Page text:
Queensland Country Bank Stadium

QUICK FACTS

Project// Queensland Country Bank Stadium

Architect // Cox Architecture

Builder //Watpac Construction

Contractor // Yellow Block Road

Photography // Black Bee Photography

Featured Products// Custom Austral Masonry Diamond Blocks in colour standard grey (exterior) and Terracade Baguettes in Gibson (interior)
New kid on the block: a novel masonry product for Townsville’s stadium

The architects behind Queensland Country Bank Stadium used customised masonry blocks to craft a building that’s both strong and stylish.

In cyclone-prone northern Queensland, architects can’t simply design buildings that look good – they must also pay attention to tough structural engineering criteria.

“The wind force in Townsville is twice as much as in Sydney,” notes Richard Coulson from the Brisbane office of Cox Architecture. “That means any structure with a large roof is going to require some pretty significant engineering.”
This structural challenge was front-of-mind for Coulson and his team when they prepared their submission to build Queensland Country Bank Stadium in Townsville. But it wasn’t the only factor that complicated the design process.

“The budget was relatively modest,” says Coulson. “Stadia tend to cost about $15,000-$16,000 per seat, but we only had $9,000-$12,000 per seat. We had to make the building strong and durable but also as lean as possible.”

With no money in the budget for decorative elements or other architectural extravagances, the architects pushed themselves to make the most of the building’s structural components. “We worked as hard as we could to get an architecture out of those functional materials: the blockwork, the steel and the roofing,” says Coulson.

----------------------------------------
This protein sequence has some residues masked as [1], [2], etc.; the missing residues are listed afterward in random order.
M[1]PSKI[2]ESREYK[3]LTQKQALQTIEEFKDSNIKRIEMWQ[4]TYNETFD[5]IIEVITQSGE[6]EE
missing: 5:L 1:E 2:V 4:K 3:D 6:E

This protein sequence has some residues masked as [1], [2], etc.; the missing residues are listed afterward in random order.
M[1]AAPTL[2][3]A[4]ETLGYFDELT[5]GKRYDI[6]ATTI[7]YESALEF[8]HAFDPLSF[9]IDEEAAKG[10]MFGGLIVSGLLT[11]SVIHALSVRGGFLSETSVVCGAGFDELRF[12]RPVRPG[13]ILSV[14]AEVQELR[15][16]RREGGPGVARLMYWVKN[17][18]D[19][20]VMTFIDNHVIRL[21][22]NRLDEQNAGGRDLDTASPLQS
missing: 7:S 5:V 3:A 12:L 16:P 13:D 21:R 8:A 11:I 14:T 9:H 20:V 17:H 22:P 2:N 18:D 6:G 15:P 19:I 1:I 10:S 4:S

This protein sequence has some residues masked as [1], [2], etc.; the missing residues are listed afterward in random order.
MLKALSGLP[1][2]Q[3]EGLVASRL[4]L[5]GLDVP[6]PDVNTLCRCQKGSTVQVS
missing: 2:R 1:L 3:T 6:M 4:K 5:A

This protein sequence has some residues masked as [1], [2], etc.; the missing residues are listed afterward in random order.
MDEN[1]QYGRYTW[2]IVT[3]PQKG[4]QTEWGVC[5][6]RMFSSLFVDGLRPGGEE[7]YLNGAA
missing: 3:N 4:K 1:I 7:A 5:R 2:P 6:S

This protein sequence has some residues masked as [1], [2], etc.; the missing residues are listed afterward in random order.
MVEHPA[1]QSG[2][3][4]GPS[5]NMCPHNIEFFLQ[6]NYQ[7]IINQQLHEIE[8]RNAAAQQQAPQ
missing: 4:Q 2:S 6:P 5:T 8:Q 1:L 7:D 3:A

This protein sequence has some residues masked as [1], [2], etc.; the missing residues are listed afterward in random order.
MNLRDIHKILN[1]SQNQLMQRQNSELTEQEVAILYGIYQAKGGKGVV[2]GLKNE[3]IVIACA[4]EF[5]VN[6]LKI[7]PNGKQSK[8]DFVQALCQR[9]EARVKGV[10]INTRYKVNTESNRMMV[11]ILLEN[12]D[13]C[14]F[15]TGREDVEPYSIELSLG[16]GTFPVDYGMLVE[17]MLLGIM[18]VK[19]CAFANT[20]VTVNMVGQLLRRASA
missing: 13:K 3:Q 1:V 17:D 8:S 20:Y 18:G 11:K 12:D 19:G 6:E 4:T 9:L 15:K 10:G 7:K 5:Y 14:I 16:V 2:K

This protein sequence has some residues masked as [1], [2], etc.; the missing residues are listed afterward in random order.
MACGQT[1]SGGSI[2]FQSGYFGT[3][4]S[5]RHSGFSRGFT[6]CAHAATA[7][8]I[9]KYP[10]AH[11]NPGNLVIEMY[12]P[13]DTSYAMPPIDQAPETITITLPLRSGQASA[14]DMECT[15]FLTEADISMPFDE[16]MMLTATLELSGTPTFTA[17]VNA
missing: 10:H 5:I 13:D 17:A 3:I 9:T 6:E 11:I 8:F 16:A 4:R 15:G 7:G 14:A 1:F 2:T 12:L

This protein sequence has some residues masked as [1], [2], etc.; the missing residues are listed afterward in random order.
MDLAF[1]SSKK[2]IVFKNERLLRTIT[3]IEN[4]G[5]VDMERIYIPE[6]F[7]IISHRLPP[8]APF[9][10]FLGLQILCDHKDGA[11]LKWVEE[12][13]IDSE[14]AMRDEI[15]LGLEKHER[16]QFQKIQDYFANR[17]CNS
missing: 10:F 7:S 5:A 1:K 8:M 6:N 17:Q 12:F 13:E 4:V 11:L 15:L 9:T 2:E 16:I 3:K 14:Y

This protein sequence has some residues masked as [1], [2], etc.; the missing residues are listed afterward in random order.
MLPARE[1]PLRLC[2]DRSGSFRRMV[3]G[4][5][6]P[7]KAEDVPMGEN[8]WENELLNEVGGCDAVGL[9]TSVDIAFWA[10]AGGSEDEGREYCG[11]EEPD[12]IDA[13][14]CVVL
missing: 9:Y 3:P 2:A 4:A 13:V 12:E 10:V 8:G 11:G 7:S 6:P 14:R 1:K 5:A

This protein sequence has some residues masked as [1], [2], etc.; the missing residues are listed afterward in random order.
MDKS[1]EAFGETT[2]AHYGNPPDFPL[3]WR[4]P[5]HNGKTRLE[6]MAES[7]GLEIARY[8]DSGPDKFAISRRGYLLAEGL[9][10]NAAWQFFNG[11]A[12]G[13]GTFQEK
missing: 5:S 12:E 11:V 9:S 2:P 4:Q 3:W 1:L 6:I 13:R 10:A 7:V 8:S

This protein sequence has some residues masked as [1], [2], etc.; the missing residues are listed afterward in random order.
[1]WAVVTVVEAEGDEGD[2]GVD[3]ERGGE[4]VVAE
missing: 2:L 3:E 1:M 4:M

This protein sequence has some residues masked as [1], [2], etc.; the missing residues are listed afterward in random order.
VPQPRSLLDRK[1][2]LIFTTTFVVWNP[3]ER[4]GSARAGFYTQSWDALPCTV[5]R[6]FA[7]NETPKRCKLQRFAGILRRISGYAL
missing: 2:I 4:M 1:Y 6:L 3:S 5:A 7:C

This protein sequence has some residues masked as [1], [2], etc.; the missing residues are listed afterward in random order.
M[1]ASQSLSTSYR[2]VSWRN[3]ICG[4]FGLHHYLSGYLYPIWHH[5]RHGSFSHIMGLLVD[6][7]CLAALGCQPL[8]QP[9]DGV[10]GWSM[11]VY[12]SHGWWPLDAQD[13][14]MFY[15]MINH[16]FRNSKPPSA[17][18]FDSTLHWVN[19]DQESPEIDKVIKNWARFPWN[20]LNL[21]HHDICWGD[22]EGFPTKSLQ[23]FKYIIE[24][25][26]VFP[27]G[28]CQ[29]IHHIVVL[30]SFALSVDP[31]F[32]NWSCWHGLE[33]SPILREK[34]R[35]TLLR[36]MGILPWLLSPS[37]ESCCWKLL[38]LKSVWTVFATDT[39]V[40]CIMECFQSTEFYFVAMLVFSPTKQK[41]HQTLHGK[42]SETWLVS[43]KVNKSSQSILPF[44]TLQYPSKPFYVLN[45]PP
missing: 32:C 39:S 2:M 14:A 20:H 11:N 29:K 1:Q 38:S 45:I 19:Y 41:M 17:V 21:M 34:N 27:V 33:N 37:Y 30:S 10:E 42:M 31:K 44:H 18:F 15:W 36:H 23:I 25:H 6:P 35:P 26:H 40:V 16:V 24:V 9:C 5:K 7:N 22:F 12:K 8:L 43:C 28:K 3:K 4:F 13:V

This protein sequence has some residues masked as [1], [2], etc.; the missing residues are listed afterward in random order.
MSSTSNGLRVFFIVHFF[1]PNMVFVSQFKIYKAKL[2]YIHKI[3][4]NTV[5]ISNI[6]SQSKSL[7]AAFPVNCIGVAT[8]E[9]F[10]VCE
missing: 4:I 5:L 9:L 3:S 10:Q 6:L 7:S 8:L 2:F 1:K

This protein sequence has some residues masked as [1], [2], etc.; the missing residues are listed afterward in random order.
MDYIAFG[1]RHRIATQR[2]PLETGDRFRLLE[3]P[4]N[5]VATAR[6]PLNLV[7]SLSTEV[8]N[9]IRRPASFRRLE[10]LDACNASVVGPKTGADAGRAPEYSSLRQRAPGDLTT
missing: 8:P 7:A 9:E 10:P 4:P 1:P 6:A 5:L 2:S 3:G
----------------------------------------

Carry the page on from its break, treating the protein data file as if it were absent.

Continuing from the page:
They knew that masonry blocks, which are both robust and cost-effective, would help deliver the structural strength necessary to support the stadium’s roof. But the team also wanted the façade to generate visual excitement – something that standard blocks could not easily achieve.

“We thought if we could tweak the blocks a little bit, it could be a way of capturing the strong tropical light really well,” says Coulson. So, in consultation with Austral Masonry, Cox Architects developed a block with a diamond-shaped face. “We knew that the diamond blockwork would create a really strong pattern on the building for a relatively minor cost.”
Even better, the blocks could be manufactured in north Queensland. “We were looking for materials that delivered employment to locals,” says Coulson. “It couldn’t be some insane European façade that had to be imported. That was a strong driver for all of the material selections and we think that resonated in our submission.”

When it was time to design the venue’s interiors, the team was similarly focused on cost, durability and Australian-made materials. In the stadium’s refreshment areas, they made extensive use of another product from the Brickworks family: the Terraçade baguette.

“The baguette is a pre-finished, coloured solution, which is always attractive to us,” says Coulson. “When you scratch terracotta, all you get is terracotta – that’s valuable in a high-traffic area.”

Then, finally, came the roof. “The landscape in Townsville is so powerful, with Magnetic Island and Castle Hill and Mount Stuart,” says Coulson. “It’s a bold setting, and we thought we needed a roof with a sculptural quality to be seen against it.”

The architects drew inspiration from the form of the pandanus tree, a plant that’s endemic to Queensland and can be found throughout the state. The resulting metal roof, with its fanned triangular membranes, conveys a distinctive sense of place. “The stadium is really for all of north Queensland, not just for Townsville,” says Coulson, “and I think the roof reflects that.”

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